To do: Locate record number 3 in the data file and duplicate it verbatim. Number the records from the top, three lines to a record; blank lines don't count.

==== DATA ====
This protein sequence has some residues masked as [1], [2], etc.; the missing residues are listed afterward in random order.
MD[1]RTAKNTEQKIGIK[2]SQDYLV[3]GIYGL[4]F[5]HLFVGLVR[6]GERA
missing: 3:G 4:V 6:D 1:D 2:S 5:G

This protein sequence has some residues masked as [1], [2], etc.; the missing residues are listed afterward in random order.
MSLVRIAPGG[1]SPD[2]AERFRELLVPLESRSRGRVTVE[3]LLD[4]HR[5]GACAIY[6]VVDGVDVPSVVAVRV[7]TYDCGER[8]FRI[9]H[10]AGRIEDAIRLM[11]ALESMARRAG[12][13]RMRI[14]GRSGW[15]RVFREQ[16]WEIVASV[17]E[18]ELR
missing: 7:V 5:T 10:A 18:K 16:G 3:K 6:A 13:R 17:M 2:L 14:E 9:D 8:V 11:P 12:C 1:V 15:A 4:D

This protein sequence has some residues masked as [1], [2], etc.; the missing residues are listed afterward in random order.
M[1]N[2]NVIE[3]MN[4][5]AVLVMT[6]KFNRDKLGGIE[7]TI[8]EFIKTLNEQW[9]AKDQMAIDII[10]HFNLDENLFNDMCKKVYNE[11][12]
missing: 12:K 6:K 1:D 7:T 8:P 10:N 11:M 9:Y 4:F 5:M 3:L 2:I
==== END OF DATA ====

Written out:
This protein sequence has some residues masked as [1], [2], etc.; the missing residues are listed afterward in random order.
M[1]N[2]NVIE[3]MN[4][5]AVLVMT[6]KFNRDKLGGIE[7]TI[8]EFIKTLNEQW[9]AKDQMAIDII[10]HFNLDENLFNDMCKKVYNE[11][12]
missing: 12:K 6:K 1:D 7:T 8:P 10:N 11:M 9:Y 4:F 5:M 3:L 2:I